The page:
Hydrogen is an important future energy carrier and heavily needed in hydrogenation processes in the chemical industry. Traditionally, it is produced by steam methane reforming (SMR) over a Ni/Al2O3 catalyst using differently shaped mm-sized particles. However, these catalysts often deactivate due to unwanted coke formation and metal sintering, and also lack flexibility for deployment in smaller reactors, which is desirable when using e.g. biomethane streams.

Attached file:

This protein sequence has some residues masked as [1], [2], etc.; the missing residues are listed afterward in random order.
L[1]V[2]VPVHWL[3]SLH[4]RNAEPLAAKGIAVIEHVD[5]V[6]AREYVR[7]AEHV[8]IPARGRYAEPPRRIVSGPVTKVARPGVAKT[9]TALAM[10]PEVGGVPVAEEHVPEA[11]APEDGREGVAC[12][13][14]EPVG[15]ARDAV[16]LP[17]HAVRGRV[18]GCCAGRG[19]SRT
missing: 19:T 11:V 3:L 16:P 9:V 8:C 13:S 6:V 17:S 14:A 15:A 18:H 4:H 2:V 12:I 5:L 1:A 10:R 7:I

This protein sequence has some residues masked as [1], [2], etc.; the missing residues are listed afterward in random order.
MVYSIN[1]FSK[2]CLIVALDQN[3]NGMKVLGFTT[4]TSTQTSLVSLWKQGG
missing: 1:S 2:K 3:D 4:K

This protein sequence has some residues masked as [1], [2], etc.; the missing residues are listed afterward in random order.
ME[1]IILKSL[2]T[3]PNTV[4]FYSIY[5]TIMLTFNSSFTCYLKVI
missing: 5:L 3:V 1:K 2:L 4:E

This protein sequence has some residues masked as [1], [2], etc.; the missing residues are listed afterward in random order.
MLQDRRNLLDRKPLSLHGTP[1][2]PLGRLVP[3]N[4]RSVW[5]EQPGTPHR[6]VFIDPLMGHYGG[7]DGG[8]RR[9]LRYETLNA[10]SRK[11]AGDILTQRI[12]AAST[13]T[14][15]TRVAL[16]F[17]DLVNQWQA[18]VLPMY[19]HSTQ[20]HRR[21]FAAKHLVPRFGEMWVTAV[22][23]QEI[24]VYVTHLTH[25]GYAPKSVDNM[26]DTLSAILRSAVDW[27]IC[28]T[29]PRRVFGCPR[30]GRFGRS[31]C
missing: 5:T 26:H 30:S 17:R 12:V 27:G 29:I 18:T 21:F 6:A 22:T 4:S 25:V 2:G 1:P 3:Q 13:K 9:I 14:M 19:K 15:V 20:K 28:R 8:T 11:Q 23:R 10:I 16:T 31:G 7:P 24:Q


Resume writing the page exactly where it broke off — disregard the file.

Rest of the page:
In my research, honeycomb-type catalyst materials (often used in automotive industry) loaded with platinum group metals (PGM) are explored to improve compatibility with smaller reactors. The goal is to develop in situ and operando techniques to monitor coke formation and metal sintering during SMR to gain a better understanding of deactivation processes. This ultimately leads to improved catalyst compositions and reaction conditions, and reveals reactor influences for hydrogen production via steam methane reforming.